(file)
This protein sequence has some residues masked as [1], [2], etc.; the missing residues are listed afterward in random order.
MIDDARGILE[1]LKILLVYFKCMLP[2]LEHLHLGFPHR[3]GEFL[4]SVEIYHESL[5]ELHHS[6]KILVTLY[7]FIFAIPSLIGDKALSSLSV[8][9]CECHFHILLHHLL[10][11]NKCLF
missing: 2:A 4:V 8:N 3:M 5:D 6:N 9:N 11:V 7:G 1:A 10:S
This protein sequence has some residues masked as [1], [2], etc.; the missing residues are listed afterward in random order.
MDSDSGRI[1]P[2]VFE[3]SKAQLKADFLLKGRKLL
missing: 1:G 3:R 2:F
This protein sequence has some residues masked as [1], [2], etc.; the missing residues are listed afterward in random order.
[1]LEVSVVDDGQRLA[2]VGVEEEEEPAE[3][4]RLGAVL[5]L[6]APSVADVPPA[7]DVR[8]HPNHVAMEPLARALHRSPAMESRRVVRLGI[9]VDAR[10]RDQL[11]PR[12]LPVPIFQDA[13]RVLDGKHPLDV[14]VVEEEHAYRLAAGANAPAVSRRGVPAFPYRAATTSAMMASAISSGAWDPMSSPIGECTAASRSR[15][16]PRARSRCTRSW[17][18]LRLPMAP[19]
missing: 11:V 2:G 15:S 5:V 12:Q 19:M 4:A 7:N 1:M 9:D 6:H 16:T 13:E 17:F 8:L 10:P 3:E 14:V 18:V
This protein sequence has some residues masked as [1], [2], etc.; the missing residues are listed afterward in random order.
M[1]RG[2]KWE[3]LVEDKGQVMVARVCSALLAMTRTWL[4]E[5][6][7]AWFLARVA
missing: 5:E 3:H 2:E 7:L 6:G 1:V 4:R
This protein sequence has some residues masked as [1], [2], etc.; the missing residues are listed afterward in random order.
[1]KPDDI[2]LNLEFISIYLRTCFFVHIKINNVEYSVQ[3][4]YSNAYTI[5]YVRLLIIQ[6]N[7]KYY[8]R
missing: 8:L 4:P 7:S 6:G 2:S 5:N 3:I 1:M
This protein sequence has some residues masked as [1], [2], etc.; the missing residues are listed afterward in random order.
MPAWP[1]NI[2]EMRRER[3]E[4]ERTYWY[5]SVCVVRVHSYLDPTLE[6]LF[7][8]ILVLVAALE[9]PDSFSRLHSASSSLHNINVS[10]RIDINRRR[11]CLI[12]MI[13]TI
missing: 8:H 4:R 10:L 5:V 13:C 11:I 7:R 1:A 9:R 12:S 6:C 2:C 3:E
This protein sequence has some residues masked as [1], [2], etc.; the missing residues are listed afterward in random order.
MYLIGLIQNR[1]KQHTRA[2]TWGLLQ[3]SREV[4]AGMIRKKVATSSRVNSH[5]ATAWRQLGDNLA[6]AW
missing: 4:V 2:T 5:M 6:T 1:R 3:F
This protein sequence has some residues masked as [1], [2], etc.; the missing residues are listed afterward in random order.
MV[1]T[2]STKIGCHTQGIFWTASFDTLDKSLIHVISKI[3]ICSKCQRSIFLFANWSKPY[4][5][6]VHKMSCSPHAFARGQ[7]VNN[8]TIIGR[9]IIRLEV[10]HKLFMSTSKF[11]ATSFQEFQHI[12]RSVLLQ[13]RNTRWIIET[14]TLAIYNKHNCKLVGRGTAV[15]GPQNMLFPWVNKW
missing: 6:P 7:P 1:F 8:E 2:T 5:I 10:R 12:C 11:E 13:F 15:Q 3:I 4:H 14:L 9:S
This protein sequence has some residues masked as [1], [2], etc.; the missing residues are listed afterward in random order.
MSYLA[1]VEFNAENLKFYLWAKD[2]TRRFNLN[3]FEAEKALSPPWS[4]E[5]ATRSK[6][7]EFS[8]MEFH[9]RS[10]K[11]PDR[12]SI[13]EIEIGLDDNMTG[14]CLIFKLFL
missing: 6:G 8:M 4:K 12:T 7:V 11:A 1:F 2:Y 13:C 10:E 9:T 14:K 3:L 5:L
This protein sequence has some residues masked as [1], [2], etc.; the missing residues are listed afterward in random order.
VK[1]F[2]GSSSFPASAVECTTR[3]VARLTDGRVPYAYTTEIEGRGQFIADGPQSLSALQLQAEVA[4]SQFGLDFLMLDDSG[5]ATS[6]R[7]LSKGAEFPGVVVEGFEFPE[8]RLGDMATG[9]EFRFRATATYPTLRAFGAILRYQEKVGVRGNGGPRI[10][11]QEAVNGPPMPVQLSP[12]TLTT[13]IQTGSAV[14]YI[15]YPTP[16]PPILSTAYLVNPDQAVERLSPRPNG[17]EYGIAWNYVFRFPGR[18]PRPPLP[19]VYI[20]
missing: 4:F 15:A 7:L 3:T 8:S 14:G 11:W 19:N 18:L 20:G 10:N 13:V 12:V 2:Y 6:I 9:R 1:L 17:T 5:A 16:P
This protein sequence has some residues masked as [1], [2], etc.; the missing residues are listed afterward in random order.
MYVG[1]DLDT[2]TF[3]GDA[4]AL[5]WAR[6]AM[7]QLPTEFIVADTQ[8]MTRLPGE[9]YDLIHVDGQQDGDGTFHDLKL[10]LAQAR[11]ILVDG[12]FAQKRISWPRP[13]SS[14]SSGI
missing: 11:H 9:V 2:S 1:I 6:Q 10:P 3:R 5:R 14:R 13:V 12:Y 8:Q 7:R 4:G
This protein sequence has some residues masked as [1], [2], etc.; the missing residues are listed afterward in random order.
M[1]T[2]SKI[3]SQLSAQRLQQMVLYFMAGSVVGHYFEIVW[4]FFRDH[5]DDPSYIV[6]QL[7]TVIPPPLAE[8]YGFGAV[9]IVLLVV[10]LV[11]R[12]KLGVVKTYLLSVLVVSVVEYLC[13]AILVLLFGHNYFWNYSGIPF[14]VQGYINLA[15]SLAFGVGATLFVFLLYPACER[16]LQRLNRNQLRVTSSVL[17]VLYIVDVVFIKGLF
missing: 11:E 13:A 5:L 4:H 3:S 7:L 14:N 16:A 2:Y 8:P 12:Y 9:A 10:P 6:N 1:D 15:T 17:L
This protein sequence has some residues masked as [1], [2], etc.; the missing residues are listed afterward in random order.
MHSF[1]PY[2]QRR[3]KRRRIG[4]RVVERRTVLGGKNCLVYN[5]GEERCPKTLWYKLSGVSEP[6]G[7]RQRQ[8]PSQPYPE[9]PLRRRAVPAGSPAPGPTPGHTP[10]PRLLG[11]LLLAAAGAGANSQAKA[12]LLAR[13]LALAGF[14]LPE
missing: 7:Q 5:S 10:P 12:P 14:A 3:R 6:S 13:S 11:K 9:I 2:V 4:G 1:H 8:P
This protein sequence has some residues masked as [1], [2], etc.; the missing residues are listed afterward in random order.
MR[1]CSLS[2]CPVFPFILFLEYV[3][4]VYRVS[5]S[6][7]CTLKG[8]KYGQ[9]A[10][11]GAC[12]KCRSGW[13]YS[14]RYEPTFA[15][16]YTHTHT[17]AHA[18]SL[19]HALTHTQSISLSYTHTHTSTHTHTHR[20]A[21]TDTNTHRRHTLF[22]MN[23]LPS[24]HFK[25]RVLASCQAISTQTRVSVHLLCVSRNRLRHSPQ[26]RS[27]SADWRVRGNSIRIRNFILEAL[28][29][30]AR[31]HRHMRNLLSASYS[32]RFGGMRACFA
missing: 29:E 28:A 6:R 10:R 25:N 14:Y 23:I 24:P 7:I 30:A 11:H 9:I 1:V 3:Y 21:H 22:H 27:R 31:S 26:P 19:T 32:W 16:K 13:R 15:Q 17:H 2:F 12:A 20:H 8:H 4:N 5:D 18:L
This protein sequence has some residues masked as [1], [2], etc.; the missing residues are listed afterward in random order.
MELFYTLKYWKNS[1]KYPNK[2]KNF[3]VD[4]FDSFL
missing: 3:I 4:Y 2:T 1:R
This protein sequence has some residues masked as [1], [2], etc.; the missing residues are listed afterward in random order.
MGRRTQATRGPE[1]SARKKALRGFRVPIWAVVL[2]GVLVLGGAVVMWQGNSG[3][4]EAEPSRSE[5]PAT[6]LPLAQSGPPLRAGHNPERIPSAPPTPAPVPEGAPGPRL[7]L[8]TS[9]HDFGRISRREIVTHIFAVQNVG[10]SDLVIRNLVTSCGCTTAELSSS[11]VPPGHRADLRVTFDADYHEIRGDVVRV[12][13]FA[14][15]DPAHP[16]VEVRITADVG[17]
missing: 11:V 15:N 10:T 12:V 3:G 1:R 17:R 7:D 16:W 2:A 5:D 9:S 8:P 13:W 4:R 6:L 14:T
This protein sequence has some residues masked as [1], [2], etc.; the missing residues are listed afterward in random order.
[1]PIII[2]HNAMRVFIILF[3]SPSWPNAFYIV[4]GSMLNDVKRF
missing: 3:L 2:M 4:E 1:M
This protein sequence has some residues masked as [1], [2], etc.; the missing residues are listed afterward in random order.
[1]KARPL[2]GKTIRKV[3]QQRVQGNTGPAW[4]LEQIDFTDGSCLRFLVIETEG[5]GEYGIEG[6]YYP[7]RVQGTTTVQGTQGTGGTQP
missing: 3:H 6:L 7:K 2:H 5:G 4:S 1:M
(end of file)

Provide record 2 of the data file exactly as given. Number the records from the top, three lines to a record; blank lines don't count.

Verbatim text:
This protein sequence has some residues masked as [1], [2], etc.; the missing residues are listed afterward in random order.
MDSDSGRI[1]P[2]VFE[3]SKAQLKADFLLKGRKLL
missing: 1:G 3:R 2:F